21st Century High School Graduates

The Class of 2013 represents the first totally 21st-century educated young people in America. So what you may ask. The “so what” is that they are different than previous generations.

They grew up with Internet service at home, not just at school. By eighth grade, most carried a touchscreen smartphone with wireless Internet access. By the time they reached high school, their phones could not only access the Internet faster, but could also store an entire library of photographs and digital music files. They have literally been on the crest of the technology tidal wave.

As most of them now prepare to go off to college, many of the fields of study they will enter have been revolutionized by the same changes in technology and society that have shaped that generation. For example, math has changed in that there used to be just one way to solve problems, where now there might be four different strategies – a revolutionized education system. What is different about this generation is that information is no longer difficult to ferret out, so there is no longer the same requirement for students to retain information. The old-fashioned rote memorization style of education was based on a world where having data on instant recall was a valuable skill.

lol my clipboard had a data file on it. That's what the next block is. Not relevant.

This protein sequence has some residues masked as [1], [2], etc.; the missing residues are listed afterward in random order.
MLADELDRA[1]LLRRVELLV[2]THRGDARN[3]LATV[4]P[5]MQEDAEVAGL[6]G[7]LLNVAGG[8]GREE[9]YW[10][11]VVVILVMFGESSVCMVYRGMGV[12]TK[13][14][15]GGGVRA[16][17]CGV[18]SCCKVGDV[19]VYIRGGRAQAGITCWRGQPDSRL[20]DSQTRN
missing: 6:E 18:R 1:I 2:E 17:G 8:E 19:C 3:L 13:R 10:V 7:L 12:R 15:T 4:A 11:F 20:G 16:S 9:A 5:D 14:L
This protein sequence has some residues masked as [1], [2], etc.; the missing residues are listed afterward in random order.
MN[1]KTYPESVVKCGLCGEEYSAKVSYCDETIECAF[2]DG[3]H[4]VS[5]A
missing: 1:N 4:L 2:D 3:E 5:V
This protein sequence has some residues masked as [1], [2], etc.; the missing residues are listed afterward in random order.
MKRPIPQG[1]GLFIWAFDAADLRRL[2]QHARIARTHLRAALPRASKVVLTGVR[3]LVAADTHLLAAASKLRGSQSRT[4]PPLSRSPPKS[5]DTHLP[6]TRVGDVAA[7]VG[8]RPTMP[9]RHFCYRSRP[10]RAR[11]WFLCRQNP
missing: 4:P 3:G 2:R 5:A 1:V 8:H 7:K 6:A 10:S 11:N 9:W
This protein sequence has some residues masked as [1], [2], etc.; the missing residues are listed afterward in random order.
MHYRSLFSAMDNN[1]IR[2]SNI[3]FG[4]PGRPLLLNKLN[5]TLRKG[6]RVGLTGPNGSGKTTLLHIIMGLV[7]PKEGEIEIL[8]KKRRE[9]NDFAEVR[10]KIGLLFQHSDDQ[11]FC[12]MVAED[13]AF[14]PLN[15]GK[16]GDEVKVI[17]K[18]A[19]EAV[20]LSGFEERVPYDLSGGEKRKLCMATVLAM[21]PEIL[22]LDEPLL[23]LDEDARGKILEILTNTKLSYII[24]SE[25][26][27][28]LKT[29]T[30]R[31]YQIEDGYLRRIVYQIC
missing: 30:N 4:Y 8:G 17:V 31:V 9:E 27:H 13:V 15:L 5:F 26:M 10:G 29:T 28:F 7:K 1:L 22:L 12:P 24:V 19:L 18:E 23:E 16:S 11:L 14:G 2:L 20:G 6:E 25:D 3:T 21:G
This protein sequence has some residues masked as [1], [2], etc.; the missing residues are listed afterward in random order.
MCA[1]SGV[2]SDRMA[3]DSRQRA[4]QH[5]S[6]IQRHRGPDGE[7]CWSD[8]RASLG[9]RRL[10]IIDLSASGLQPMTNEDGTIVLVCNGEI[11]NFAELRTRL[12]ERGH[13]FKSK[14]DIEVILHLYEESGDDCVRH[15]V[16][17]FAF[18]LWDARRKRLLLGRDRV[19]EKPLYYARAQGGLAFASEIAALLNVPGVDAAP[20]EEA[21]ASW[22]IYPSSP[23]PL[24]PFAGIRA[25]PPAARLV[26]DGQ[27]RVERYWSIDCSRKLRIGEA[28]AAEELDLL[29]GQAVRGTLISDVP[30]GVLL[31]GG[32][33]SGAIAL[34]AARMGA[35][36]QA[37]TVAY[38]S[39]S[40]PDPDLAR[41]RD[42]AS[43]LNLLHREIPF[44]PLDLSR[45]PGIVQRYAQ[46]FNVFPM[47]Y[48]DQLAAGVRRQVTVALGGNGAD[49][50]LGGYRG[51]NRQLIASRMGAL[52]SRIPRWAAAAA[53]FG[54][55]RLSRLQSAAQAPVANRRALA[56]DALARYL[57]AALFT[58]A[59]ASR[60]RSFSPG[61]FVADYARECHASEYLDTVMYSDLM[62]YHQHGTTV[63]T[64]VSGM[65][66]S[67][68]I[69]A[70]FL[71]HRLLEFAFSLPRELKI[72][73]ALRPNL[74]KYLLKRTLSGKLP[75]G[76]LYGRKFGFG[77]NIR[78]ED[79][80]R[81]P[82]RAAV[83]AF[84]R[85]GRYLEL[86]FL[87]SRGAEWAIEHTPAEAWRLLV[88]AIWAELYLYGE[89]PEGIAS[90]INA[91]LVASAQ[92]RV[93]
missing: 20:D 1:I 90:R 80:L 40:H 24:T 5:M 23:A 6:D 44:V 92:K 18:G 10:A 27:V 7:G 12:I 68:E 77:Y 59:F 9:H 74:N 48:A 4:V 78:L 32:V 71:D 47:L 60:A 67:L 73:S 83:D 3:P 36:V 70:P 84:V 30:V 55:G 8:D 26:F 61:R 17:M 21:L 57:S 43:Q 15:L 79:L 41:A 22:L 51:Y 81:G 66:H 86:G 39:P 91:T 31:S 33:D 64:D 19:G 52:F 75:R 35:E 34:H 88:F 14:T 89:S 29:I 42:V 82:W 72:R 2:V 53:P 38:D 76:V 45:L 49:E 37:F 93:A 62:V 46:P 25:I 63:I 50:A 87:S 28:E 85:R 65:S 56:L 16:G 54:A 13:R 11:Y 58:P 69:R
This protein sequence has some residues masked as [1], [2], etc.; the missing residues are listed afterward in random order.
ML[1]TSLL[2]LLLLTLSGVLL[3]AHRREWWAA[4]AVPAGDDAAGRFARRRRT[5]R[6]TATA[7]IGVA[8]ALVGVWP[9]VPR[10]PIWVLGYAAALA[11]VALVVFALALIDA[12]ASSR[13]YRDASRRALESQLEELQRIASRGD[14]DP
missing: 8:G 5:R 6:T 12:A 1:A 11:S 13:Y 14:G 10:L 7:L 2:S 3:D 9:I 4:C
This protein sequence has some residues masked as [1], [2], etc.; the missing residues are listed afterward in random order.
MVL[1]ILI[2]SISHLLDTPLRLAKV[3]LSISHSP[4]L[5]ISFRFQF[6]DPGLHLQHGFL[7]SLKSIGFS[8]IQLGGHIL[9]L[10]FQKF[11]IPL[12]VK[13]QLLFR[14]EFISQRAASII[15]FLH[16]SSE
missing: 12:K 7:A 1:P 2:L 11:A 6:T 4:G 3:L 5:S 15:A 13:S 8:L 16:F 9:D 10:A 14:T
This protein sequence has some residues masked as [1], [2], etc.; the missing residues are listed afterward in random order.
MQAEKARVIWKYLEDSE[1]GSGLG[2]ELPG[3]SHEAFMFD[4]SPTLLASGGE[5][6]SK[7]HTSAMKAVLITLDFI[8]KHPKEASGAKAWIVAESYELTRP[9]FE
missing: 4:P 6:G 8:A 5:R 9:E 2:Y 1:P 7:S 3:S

Today instant recall is not only unnecessary, it’s downright frowned upon. Why clutter one’s mind with useless facts when it can better be used to play thanks to Google, Bing and Yahoo search engines? These high school graduates retain less information because they don’t have to recall it – they can find it – but reportedly that doesn’t make them any less intelligent. Education is even shifting its focus away from the retention of information and toward the use of information, because electronically, information is retained for us.